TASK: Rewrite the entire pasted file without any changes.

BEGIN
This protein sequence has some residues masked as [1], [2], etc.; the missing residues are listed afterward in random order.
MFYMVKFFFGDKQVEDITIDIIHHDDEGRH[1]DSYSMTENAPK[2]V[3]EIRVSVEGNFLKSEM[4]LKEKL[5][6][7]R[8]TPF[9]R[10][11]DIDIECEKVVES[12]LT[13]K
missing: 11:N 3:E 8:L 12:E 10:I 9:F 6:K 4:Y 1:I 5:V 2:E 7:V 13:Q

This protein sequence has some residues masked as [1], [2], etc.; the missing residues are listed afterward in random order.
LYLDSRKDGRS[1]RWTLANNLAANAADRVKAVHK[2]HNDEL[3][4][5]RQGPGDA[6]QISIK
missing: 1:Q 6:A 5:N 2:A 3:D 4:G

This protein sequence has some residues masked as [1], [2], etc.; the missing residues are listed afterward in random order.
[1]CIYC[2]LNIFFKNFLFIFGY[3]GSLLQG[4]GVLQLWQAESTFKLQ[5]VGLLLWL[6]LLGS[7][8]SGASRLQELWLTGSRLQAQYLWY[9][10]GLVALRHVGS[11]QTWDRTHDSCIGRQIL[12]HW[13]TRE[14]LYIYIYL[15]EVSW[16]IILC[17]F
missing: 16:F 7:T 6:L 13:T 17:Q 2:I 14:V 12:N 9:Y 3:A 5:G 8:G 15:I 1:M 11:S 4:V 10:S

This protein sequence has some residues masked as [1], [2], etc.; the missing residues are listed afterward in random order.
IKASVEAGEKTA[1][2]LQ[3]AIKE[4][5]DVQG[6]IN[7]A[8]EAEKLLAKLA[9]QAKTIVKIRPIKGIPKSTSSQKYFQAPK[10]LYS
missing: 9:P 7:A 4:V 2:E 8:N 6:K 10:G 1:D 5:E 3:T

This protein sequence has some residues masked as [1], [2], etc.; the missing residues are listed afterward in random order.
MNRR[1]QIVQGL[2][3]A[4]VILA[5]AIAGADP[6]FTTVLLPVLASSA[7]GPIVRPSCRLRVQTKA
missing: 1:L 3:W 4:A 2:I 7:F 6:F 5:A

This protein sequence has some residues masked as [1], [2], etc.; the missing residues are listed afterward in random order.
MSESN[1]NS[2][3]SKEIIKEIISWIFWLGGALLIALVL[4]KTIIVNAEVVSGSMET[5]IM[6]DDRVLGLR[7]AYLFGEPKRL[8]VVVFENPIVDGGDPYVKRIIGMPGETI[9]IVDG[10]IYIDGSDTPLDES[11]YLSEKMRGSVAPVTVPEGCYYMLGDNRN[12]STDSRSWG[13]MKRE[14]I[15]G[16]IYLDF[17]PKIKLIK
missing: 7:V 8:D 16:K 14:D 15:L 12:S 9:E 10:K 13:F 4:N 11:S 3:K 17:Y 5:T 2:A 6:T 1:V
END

This protein sequence has some residues masked as [1], [2], etc.; the missing residues are listed afterward in random order.
MFYMVKFFFGDKQVEDITIDIIHHDDEGRH[1]DSYSMTENAPK[2]V[3]EIRVSVEGNFLKSEM[4]LKEKL[5][6][7]R[8]TPF[9]R[10][11]DIDIECEKVVES[12]LT[13]K
missing: 11:N 3:E 8:L 12:E 10:I 9:F 6:K 4:Y 1:I 5:V 2:E 7:V 13:Q

This protein sequence has some residues masked as [1], [2], etc.; the missing residues are listed afterward in random order.
LYLDSRKDGRS[1]RWTLANNLAANAADRVKAVHK[2]HNDEL[3][4][5]RQGPGDA[6]QISIK
missing: 1:Q 6:A 5:N 2:A 3:D 4:G

This protein sequence has some residues masked as [1], [2], etc.; the missing residues are listed afterward in random order.
[1]CIYC[2]LNIFFKNFLFIFGY[3]GSLLQG[4]GVLQLWQAESTFKLQ[5]VGLLLWL[6]LLGS[7][8]SGASRLQELWLTGSRLQAQYLWY[9][10]GLVALRHVGS[11]QTWDRTHDSCIGRQIL[12]HW[13]TRE[14]LYIYIYL[15]EVSW[16]IILC[17]F
missing: 16:F 7:T 6:L 13:T 17:Q 2:I 14:V 12:N 9:Y 3:A 5:G 8:G 15:I 1:M 11:S 4:V 10:S

This protein sequence has some residues masked as [1], [2], etc.; the missing residues are listed afterward in random order.
IKASVEAGEKTA[1][2]LQ[3]AIKE[4][5]DVQG[6]IN[7]A[8]EAEKLLAKLA[9]QAKTIVKIRPIKGIPKSTSSQKYFQAPK[10]LYS
missing: 9:P 7:A 4:V 2:E 8:N 6:K 10:G 1:D 5:E 3:T

This protein sequence has some residues masked as [1], [2], etc.; the missing residues are listed afterward in random order.
MNRR[1]QIVQGL[2][3]A[4]VILA[5]AIAGADP[6]FTTVLLPVLASSA[7]GPIVRPSCRLRVQTKA
missing: 1:L 3:W 4:A 2:I 7:F 6:F 5:A

This protein sequence has some residues masked as [1], [2], etc.; the missing residues are listed afterward in random order.
MSESN[1]NS[2][3]SKEIIKEIISWIFWLGGALLIALVL[4]KTIIVNAEVVSGSMET[5]IM[6]DDRVLGLR[7]AYLFGEPKRL[8]VVVFENPIVDGGDPYVKRIIGMPGETI[9]IVDG[10]IYIDGSDTPLDES[11]YLSEKMRGSVAPVTVPEGCYYMLGDNRN[12]STDSRSWG[13]MKRE[14]I[15]G[16]IYLDF[17]PKIKLIK
missing: 7:V 8:D 16:K 14:D 15:L 12:S 9:E 10:K 13:F 4:N 11:S 3:K 17:Y 5:T 2:A 6:T 1:V